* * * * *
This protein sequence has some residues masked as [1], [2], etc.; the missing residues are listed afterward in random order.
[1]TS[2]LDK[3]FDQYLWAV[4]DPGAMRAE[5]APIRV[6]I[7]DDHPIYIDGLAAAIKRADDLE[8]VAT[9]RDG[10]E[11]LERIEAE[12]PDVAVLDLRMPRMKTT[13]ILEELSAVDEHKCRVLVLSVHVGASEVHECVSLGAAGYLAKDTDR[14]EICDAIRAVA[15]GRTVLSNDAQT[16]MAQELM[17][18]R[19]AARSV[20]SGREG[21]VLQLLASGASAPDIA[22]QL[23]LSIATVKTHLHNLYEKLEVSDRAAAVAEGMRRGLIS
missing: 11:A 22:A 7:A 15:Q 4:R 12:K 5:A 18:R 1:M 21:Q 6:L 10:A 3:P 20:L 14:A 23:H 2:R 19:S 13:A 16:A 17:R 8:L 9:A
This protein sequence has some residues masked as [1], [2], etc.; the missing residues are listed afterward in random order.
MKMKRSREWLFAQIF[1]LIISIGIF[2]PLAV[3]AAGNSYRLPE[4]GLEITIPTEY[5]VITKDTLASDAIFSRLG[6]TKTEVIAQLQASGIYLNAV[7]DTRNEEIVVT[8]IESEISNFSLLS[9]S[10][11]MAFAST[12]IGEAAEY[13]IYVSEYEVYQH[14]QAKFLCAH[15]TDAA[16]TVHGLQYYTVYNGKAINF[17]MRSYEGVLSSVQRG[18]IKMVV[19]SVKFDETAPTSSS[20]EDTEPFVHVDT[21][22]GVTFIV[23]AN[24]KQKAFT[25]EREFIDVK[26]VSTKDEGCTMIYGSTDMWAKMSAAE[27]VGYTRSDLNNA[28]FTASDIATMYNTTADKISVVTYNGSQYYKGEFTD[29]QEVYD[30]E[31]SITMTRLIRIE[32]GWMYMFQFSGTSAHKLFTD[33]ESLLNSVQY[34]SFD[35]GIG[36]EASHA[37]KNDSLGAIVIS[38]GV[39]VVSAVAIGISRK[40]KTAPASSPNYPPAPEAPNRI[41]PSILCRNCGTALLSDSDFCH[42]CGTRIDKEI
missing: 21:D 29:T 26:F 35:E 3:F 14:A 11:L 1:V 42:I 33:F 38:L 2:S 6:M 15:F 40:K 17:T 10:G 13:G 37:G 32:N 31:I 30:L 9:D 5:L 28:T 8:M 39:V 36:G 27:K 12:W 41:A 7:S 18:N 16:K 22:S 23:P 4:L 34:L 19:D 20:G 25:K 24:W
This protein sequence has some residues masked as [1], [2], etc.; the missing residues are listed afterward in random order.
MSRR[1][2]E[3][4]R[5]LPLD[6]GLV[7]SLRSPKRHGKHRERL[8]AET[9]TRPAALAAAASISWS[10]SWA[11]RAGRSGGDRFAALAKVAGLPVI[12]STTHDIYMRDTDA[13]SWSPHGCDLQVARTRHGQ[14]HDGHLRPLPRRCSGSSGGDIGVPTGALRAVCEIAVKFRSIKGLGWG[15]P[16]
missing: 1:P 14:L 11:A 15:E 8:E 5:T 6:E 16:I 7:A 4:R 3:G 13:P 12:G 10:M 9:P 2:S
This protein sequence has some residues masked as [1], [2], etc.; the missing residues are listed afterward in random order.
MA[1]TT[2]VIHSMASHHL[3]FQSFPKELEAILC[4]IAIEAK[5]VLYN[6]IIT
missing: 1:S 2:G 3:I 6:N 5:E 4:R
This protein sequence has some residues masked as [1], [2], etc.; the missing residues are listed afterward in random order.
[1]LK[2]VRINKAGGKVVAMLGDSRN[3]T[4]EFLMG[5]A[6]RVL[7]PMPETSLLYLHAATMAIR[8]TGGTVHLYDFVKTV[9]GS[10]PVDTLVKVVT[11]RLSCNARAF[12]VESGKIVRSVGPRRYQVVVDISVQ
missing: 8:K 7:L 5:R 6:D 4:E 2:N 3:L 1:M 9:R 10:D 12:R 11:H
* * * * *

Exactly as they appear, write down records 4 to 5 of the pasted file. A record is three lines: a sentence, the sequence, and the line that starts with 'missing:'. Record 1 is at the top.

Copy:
This protein sequence has some residues masked as [1], [2], etc.; the missing residues are listed afterward in random order.
MA[1]TT[2]VIHSMASHHL[3]FQSFPKELEAILC[4]IAIEAK[5]VLYN[6]IIT
missing: 1:S 2:G 3:I 6:N 5:E 4:R
This protein sequence has some residues masked as [1], [2], etc.; the missing residues are listed afterward in random order.
[1]LK[2]VRINKAGGKVVAMLGDSRN[3]T[4]EFLMG[5]A[6]RVL[7]PMPETSLLYLHAATMAIR[8]TGGTVHLYDFVKTV[9]GS[10]PVDTLVKVVT[11]RLSCNARAF[12]VESGKIVRSVGPRRYQVVVDISVQ
missing: 8:K 7:L 5:R 6:D 4:E 2:N 3:L 1:M 9:R 10:D 12:R 11:H